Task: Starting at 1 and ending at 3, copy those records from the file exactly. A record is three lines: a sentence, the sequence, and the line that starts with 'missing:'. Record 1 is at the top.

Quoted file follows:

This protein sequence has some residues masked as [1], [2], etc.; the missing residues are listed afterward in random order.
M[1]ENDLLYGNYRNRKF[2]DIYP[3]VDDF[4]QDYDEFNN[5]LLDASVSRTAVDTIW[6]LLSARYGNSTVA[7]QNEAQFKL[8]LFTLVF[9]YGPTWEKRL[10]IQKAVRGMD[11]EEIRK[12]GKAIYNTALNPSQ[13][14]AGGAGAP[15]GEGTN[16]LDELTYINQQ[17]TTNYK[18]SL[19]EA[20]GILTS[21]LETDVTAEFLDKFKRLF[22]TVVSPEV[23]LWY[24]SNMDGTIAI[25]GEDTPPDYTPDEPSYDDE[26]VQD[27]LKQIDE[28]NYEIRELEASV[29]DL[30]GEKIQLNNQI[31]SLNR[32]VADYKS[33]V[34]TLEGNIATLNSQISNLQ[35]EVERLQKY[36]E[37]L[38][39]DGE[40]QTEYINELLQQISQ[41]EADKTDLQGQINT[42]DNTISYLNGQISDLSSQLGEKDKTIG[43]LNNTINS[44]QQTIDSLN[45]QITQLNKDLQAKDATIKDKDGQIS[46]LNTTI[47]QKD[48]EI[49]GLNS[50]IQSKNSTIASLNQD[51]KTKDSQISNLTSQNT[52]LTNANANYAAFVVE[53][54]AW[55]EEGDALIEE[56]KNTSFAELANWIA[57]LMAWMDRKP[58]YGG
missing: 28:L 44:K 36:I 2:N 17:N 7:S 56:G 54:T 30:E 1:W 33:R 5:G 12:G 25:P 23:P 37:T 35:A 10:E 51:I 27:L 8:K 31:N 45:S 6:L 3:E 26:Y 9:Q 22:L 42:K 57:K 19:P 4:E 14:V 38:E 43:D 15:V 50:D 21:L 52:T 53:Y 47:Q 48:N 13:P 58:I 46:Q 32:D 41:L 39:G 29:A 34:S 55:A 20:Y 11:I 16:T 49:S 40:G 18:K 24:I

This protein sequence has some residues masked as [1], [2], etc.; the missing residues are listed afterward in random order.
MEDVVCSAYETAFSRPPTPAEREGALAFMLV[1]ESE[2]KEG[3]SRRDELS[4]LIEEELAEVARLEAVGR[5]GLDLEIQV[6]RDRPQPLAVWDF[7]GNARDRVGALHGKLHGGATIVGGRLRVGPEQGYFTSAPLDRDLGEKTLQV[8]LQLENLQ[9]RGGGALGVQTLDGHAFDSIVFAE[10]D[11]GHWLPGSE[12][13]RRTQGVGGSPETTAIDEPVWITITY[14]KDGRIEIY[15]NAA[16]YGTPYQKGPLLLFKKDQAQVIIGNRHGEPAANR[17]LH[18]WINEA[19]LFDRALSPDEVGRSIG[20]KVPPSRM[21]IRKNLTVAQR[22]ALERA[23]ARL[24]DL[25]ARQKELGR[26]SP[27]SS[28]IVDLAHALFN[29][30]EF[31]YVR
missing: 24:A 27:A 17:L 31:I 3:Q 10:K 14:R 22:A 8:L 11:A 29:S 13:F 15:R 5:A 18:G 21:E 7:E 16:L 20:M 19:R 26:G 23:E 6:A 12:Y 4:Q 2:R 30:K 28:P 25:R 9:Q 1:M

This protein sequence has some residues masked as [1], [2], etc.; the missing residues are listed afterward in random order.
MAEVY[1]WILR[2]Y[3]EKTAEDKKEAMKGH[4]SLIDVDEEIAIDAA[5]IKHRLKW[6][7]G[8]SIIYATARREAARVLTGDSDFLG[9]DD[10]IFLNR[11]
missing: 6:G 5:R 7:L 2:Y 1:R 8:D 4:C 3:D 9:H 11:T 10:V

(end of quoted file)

This protein sequence has some residues masked as [1], [2], etc.; the missing residues are listed afterward in random order.
M[1]ENDLLYGNYRNRKF[2]DIYP[3]VDDF[4]QDYDEFNN[5]LLDASVSRTAVDTIW[6]LLSARYGNSTVA[7]QNEAQFKL[8]LFTLVF[9]YGPTWEKRL[10]IQKAVRGMD[11]EEIRK[12]GKAIYNTALNPSQ[13][14]AGGAGAP[15]GEGTN[16]LDELTYINQQ[17]TTNYK[18]SL[19]EA[20]GILTS[21]LETDVTAEFLDKFKRLF[22]TVVSPEV[23]LWY[24]SNMDGTIAI[25]GEDTPPDYTPDEPSYDDE[26]VQD[27]LKQIDE[28]NYEIRELEASV[29]DL[30]GEKIQLNNQI[31]SLNR[32]VADYKS[33]V[34]TLEGNIATLNSQISNLQ[35]EVERLQKY[36]E[37]L[38][39]DGE[40]QTEYINELLQQISQ[41]EADKTDLQGQINT[42]DNTISYLNGQISDLSSQLGEKDKTIG[43]LNNTINS[44]QQTIDSLN[45]QITQLNKDLQAKDATIKDKDGQIS[46]LNTTI[47]QKD[48]EI[49]GLNS[50]IQSKNSTIASLNQD[51]KTKDSQISNLTSQNT[52]LTNANANYAAFVVE[53][54]AW[55]EEGDALIEE[56]KNTSFAELANWIA[57]LMAWMDRKP[58]YGG
missing: 28:L 44:K 36:I 2:N 17:N 7:S 56:G 54:T 30:E 1:W 33:R 5:G 12:G 25:P 23:P 37:T 35:A 10:E 51:I 27:L 8:K 31:N 45:S 6:L 3:E 26:Y 9:Q 22:L 42:K 57:K 19:P 4:E 14:V 38:E 43:D 15:V 50:D 21:L 52:T 53:Y 47:Q 48:N 13:P 58:I 46:Q 32:D 41:L 39:G 29:A 34:S 55:A 20:Y 11:I 16:T 49:S 40:G 18:K 24:I

This protein sequence has some residues masked as [1], [2], etc.; the missing residues are listed afterward in random order.
MEDVVCSAYETAFSRPPTPAEREGALAFMLV[1]ESE[2]KEG[3]SRRDELS[4]LIEEELAEVARLEAVGR[5]GLDLEIQV[6]RDRPQPLAVWDF[7]GNARDRVGALHGKLHGGATIVGGRLRVGPEQGYFTSAPLDRDLGEKTLQV[8]LQLENLQ[9]RGGGALGVQTLDGHAFDSIVFAE[10]D[11]GHWLPGSE[12][13]RRTQGVGGSPETTAIDEPVWITITY[14]KDGRIEIY[15]NAA[16]YGTPYQKGPLLLFKKDQAQVIIGNRHGEPAANR[17]LH[18]WINEA[19]LFDRALSPDEVGRSIG[20]KVPPSRM[21]IRKNLTVAQR[22]ALERA[23]ARL[24]DL[25]ARQKELGR[26]SP[27]SS[28]IVDLAHALFN[29][30]EF[31]YVR
missing: 24:A 27:A 17:L 31:I 3:Q 10:K 14:R 22:A 8:L 11:A 29:S 13:F 15:R 5:A 18:G 21:E 7:E 16:L 20:M 19:R 26:G 23:E 6:A 12:Y 4:Q 2:R 30:K 28:P 25:R 9:Q 1:M

This protein sequence has some residues masked as [1], [2], etc.; the missing residues are listed afterward in random order.
MAEVY[1]WILR[2]Y[3]EKTAEDKKEAMKGH[4]SLIDVDEEIAIDAA[5]IKHRLKW[6][7]G[8]SIIYATARREAARVLTGDSDFLG[9]DD[10]IFLNR[11]
missing: 6:G 5:R 7:L 2:Y 1:R 8:D 4:C 3:D 9:H 11:T 10:V